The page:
When he answered Vladimir Nabokov's first letter on November 12th of 1940, Edmund Wilson resembled many American intellectuals during the early days of the Cold War: his sympathies lay with the Soviet Union. Since he had never experienced the oppression of the Soviet regime firsthand, Wilson's ideas were necessarily absurd and fantastic. You would think that meeting someone who fled from those restrictions would at least slightly alter his worldview. The fact that this person was Vladimir Nabokov would seem to increase the likeliness of his conversion. Yet some men are more easily captivated by ideas than people, and the ones that drew Edmund Wilson were akin to a virulent disease.
Their relationship, as encapsulated by the letters included here, was direct, honest, and sometimes incendiary. Nabokov was better at taking criticism from people who didn't deserve to empty his bedpan than any writer of his talent. Most geniuses live in the thrall of their dominance - Nabokov had to suspect he was the greatest artist of his generation, but he never behaved that way. He may have felt Wilson misguided, but he tried his best to accommodate an ignorant American socialist who was kind to him and his family and a shitheel to everyone else.
December 24, 1945
There are several reasons why Hamlet, even in the hideous garbled versions current on the stage, should be attractive both to the caviar eater and the groundling:
(1) everybody likes to see a ghost on the stage;
(2) kings and queens are also attractive;
(3) the number and variety of lethal arrangements are unsurpassed and thus most pleasing-
(a) murder by mistake,
(b) poison (in dumb show),
(d) bathing and tree climbing casualty,
(f) again poison-
and other attractions backstage. Incidentally it has never occurred to critics to note that Hamlet does kill the king in the middle of the play; that it turns out to be Polonius does not alter the fact of Hamlet having gone and done it. Anthology of murder.
We somehow hoped that you would come here these days. I am working furiously at my novel (and very anxious to show you a couple of new chapters). I detest Plato, I loathe Lacedaemon and all Perfect States. I weigh 195 pounds.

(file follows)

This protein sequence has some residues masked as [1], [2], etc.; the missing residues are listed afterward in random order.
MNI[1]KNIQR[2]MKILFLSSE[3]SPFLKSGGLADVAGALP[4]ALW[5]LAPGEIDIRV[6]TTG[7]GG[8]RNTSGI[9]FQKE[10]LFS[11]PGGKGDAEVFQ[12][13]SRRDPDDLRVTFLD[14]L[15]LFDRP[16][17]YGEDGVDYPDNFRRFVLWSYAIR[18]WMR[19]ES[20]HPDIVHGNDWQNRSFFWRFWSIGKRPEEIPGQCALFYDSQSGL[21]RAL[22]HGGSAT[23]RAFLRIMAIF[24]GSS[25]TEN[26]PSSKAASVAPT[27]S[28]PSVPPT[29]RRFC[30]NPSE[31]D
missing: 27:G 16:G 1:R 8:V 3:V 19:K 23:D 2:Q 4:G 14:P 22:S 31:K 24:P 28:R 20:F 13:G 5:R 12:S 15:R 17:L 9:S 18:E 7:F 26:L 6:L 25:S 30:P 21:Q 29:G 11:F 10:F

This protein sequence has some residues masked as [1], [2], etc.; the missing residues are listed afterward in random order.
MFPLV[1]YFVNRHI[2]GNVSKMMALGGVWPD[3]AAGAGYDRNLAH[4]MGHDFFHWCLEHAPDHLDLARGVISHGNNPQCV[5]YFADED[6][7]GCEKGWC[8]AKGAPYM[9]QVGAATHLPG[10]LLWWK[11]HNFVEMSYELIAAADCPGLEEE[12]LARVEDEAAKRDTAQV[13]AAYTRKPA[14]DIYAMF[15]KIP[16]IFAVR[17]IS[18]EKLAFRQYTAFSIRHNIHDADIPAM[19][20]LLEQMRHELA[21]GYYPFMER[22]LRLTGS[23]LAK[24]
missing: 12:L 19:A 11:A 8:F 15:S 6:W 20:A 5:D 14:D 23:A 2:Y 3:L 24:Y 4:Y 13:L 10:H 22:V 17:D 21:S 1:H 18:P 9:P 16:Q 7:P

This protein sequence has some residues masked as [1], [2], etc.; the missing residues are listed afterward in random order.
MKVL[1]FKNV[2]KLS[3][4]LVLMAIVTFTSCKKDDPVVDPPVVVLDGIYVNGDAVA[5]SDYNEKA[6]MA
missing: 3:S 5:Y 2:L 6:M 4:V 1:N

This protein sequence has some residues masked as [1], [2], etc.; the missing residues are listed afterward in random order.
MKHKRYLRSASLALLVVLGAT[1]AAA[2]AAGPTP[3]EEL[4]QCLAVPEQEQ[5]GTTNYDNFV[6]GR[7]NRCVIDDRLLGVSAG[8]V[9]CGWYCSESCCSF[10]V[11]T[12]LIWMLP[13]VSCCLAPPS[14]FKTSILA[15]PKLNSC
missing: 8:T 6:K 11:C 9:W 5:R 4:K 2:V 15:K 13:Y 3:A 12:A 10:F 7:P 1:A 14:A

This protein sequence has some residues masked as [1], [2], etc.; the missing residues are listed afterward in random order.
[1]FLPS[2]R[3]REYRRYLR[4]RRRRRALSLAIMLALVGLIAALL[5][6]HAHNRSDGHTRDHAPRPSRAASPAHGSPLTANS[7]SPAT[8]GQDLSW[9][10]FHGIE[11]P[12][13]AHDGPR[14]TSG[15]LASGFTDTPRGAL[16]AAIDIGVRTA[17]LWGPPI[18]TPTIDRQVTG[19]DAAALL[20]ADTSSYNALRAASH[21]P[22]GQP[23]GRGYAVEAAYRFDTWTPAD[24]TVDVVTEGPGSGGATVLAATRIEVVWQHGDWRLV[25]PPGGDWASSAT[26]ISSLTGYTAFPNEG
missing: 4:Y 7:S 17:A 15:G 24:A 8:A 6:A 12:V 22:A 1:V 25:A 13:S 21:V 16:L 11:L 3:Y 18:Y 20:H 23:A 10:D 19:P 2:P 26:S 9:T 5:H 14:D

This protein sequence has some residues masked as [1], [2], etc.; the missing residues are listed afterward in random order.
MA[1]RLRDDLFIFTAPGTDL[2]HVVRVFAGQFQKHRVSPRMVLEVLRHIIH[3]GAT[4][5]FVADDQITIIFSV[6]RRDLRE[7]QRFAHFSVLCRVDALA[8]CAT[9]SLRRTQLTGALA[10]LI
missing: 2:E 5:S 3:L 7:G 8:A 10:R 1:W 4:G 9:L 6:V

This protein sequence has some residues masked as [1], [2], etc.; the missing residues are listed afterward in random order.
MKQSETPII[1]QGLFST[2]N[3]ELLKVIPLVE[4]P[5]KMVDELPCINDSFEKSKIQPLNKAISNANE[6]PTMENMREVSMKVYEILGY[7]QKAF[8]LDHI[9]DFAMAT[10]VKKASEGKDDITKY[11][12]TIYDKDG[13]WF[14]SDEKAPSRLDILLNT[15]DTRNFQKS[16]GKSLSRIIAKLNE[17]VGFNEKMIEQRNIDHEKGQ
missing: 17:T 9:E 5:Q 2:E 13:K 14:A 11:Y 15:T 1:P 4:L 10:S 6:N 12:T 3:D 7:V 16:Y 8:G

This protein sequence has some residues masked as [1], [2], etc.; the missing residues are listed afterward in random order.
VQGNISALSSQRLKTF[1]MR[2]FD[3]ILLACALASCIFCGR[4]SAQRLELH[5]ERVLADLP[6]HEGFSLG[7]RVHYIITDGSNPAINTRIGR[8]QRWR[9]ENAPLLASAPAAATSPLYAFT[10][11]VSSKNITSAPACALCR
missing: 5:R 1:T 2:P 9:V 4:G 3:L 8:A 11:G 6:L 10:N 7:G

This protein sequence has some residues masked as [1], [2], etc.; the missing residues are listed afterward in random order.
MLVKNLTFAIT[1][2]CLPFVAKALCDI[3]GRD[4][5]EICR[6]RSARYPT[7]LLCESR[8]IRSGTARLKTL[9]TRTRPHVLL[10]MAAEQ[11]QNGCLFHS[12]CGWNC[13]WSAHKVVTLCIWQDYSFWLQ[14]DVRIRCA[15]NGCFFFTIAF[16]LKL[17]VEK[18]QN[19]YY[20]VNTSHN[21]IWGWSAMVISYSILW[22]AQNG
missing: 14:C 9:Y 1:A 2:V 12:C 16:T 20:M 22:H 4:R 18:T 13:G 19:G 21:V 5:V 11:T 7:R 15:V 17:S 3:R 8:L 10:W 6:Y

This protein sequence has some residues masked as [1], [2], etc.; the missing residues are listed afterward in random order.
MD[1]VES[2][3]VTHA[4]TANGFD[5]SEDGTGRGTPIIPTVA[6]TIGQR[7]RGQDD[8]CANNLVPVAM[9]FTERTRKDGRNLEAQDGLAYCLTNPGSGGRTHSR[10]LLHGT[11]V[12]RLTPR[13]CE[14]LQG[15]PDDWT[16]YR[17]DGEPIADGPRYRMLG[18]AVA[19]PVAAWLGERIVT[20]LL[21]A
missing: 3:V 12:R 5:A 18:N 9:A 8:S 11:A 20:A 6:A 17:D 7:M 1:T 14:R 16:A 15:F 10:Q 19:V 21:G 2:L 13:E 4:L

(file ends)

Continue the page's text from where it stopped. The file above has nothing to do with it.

Wilson had sent some drawings of butterflies to Nabokov, and this letter followed.
March 24, 1946
Many thanks for the lepidoptera: most of them belong to Ebriosus ebruis but there is a good sprinkling of the form vinolentus. At least one seems to be an authentic A. luna seen through a glass (of gin) darkly; the person who drew these insects possessed the following attributes:
1) was not an entomologist;
2) was vaguely aware of the fact that a lepidopteron has four, and not two, wings;
3) in the same vague groping way was more familiar (very comparatively, of course) with moths (Heterocera) than butterflies (Rhopalocera);
4) the latter suggests that at one time he may have spent the month of June (for the luna lurking at the back of his mind occurs only in early summer) in a country-house in New York state; warm dark fluffy nights.
5) He was not a smoker since the empty Regent cigarette box with the sketches would have contained a few crumbs of tobacco if he had been using its contents just before; it had been lying about and he just picked it up. (in margin:) The reasoning here is uh-uh.
6) May have been together with a lady: she lent him the scissors to cut out of the cigarette wrapping paper the specimen of Vino gravis; the scissors were small pointed scissors (because an attempt was made, but not pursued, to cut out one of the months on the paper napkin).
7) There is a faint smudge of lipstick on the lid of the box.
8) He had not been eating when he started to sketch - because the first one (the pseudo luna) was drawn on the paper napkin when it was still folded.
9) He was not a painter but may have been a writer; this is however not suggested by the presence of a fountain pen; quite possibly he borrowed the pen from the lady.
10) The whole thing may have started from a curlicue; but the further development was conscious.
11) There is a cherteniata or diablotins strain in the general aspects of the moths.
12) Was under the impression that a moth's body is all belly: he segmented it from tip to top; this may mean that he believed in the stomach rather more than in the heart: e.g., he would be apt to explain this or that action on material, and not sentimental, grounds.
13) The lady was doing the talking.
Well, Watson, that's about all. I am eagerly looking forward to seeing you! Your book is causing quite a "sensation" among my literary friends here. Neither am I attracted by Marion Bloom's "smellow melons" or Albertine's "bonnes grosses joues", but I gladly follow Rodolphe ("Avancons! Du courage!") as he leads Emma to her golden doom in the bracken. I mean, it was in that purely physiological sense that I criticized your hero's prouesses.